St. Francis Retreat Center, San Juan Bautista, California
Author: Pam Holt
How do you adequately describe the joy experienced by 24 quilters during their first, in person SVMQG quilt retreat post pandemic? It was clear our quilters were up for a busy and somewhat competitive weekend full of activity and fellowship which included 24 negative, on site, covid tests, 24 smiling faces, 24 humming sewing machines, six busy irons, four ever changing design walls, 4 raffle baskets, door prizes, games, dance parties(Girls Just Want to Have Fun), charity sewing, and more.
Preparation is the key to a successful retreat and our committee took their responsibilities seriously. Ice dye tote bags held our SWAG which included donations from several merchants including The Granary Quilt Shop, Meissner Sewing & Vacuum Centers, etc. Each quilter received a name tag for their workstation, a monogrammed glass and other sewing tools. A favorite was a miniature sewing center in a hinged box hand-crafted by @small.town.vintage, complete with books, tools and a 3d printed sewing machine by @Jeff_and_rubytheredbone. The committee created a meet and greet face sheet with hand carved monogram stamps to mark our progress. Home made embroidered badges were created to mark accomplishments for early birds, late birds, project completion, exercise breaks and a host of other quilty activities.
St Francis Retreat Center was the home to our little gathering. While our group has been active on Zoom throughout the pandemic, this was the first time so many of us were together in person in over a year. We shared our projects, our hopes and dreams for future projects, our distinct disappointment about unfinished projects and delight over finished work. We created our own ever changing store in the lobby of quilting supplies and fabric that might find a home in somebody else’s studio. Quilters don’t like to waste anything. The retreat center catered breakfast, lunch and dinner, and we added wine and cheese, and snacks including sewing machine shaped cookies.
The vibrancy of our color choices was amazing to all. We had seen many of these quilts on zoom, but up close and personal is by far the best way to appreciate a quilt. In depth conversations about how a quilt design was conceived were freely shared. Inspiration was everywhere. Oh what fabric we fondled and we all cheered when a UFO was completed.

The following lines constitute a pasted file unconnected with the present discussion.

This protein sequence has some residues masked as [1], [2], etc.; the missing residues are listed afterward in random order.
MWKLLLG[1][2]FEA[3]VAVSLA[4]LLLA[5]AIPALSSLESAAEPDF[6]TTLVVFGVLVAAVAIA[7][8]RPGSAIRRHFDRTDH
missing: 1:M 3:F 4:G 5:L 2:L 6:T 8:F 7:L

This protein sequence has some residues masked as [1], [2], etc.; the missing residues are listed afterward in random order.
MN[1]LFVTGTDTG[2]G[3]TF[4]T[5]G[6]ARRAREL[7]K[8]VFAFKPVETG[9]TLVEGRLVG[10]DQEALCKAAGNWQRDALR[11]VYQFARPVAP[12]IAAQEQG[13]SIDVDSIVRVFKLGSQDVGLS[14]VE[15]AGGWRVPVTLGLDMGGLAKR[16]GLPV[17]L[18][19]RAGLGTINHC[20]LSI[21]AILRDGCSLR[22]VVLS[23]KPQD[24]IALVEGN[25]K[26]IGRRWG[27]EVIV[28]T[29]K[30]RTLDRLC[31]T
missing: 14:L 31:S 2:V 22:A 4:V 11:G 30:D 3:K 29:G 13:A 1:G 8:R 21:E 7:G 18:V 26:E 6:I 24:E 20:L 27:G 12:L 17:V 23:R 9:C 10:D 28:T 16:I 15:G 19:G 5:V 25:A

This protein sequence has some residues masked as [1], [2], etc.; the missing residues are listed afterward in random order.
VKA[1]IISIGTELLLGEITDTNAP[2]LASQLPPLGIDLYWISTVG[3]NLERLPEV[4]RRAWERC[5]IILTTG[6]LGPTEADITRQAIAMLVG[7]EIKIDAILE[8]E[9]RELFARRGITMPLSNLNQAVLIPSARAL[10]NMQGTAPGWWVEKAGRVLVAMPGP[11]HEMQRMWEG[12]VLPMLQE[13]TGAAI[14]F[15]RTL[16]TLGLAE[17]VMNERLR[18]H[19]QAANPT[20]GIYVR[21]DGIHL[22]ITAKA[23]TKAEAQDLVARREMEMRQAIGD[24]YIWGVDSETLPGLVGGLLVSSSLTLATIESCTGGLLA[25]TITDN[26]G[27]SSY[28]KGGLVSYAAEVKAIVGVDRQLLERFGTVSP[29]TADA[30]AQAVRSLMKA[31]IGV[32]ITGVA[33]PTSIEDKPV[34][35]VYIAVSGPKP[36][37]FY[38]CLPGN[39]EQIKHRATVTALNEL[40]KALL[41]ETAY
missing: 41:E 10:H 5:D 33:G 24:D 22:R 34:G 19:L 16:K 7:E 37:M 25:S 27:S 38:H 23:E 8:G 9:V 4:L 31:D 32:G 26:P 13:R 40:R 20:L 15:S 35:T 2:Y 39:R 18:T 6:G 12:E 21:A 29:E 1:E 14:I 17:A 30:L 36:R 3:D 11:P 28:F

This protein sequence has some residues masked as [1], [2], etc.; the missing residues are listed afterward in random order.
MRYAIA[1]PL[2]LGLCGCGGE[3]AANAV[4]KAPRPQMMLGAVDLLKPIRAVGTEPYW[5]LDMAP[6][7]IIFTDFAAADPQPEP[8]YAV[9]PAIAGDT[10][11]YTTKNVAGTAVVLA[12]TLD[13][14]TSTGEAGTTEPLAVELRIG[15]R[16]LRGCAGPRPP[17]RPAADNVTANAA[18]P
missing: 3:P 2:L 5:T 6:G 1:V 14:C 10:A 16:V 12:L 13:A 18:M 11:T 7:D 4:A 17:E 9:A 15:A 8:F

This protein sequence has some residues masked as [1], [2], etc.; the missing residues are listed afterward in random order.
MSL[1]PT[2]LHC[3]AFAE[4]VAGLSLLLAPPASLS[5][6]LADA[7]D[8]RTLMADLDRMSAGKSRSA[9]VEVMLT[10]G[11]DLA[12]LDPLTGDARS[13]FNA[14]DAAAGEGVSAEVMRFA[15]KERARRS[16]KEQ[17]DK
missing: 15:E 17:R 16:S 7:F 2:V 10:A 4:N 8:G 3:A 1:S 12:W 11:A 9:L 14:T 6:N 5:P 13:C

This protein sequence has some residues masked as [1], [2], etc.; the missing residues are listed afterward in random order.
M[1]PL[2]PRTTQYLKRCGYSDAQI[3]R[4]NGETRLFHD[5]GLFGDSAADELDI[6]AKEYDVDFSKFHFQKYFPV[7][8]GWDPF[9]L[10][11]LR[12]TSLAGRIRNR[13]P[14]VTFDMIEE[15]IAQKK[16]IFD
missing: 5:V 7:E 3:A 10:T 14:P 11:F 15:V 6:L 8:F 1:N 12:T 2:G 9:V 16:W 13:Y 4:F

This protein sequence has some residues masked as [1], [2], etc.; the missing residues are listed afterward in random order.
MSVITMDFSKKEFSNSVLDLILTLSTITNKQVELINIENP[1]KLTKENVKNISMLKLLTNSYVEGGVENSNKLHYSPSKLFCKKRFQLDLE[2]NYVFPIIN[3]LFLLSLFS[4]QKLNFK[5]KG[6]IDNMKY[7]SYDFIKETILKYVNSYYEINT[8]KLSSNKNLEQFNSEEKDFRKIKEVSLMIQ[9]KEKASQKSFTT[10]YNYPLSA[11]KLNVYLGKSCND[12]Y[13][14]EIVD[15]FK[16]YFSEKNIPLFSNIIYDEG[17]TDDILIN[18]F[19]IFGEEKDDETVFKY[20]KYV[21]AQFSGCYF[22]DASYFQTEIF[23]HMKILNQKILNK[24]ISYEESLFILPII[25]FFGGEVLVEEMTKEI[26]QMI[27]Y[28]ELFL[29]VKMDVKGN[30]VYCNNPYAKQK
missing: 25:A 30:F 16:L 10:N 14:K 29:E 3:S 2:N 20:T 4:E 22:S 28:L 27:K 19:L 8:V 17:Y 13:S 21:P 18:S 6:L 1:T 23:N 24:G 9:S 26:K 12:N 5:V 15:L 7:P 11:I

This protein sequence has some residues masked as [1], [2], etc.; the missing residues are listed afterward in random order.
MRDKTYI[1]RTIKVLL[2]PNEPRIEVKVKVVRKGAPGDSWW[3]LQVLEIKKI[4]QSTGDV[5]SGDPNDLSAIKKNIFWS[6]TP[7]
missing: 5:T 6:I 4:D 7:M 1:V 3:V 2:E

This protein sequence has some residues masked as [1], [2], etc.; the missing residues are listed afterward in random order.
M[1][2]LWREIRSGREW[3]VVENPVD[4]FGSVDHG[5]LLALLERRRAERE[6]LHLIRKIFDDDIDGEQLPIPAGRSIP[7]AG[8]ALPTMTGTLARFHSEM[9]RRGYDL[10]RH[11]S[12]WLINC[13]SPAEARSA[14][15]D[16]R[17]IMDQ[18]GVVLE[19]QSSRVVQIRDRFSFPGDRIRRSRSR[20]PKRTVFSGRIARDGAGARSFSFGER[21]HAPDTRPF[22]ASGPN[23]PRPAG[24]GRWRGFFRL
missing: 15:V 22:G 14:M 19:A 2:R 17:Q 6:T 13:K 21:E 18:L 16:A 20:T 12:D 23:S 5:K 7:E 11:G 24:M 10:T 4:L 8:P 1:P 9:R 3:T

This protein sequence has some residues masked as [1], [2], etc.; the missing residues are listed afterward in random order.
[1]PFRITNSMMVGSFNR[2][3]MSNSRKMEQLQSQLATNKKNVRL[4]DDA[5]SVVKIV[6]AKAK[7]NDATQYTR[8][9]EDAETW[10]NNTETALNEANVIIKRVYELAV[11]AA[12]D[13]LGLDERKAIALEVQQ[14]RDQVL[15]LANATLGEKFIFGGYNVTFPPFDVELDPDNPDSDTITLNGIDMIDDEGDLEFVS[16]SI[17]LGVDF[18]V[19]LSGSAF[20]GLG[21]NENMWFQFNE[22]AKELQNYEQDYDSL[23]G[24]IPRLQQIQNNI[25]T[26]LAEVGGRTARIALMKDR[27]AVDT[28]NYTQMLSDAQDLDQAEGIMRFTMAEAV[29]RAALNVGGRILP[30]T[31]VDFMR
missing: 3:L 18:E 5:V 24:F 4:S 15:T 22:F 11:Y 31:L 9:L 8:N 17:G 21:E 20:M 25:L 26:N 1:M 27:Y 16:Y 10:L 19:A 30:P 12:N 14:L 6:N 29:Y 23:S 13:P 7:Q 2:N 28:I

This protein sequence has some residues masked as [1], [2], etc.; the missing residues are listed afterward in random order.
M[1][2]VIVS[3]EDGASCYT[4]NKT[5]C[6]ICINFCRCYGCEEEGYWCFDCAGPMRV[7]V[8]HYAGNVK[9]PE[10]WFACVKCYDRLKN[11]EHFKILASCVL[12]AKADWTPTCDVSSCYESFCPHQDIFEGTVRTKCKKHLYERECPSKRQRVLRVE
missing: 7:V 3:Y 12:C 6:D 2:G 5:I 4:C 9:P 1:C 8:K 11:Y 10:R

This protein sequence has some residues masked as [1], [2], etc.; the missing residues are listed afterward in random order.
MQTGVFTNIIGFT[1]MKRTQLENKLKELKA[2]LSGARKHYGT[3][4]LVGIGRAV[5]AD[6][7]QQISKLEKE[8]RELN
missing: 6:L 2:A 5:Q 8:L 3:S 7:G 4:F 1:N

How lovely it was to have a chance to partner with another quilter to puzzle out the best way to finish a bias binding or create a 60° angle in a quilt block, and to cut it efficiently, and to arrange it in a pleasing fashion. What a coincidence to find two quilters, who were inspired by the same design, and both had brought that design to work on and complete at the retreat.
Some of us showed real persistence in coming with one project that they were determined to finish, whether it was piecing a complicated color palette or machine quilting a large quilt on their domestic machine. Tenacity was encouraged by all.
Pulling together to sew for charity was an important part of our gathering. Each time we visit St Francis we work on a quilt to donate to brighten their ascetic rooms; this retreat was no exception. Everybody did a little and volunteers were found to take the blocks home to piece and ultimately quilt our donation.
We also partnered with Sew For Love in keeping our scraps out of landfill. They supplied us with a Cubie Chair and we filled it with all of our scraps. By the end of the retreat, it was almost full.
Learning and teaching new skills is always a part of an SVMQG gathering. Michele taught us how to make fabric boxes:
We all left the retreat with a sense of deep connection to an extraordinary group of creative quilters. “You are my tribe”, said one new member. Joy, friendliness, support and inspiration buoyed us on our way home. We can’t wait for our 2023 retreat! Thanks to the organizing staff: Jenny, Renee, Michele, Cyndi, Pam and the consistent support of the guild president, Sarah.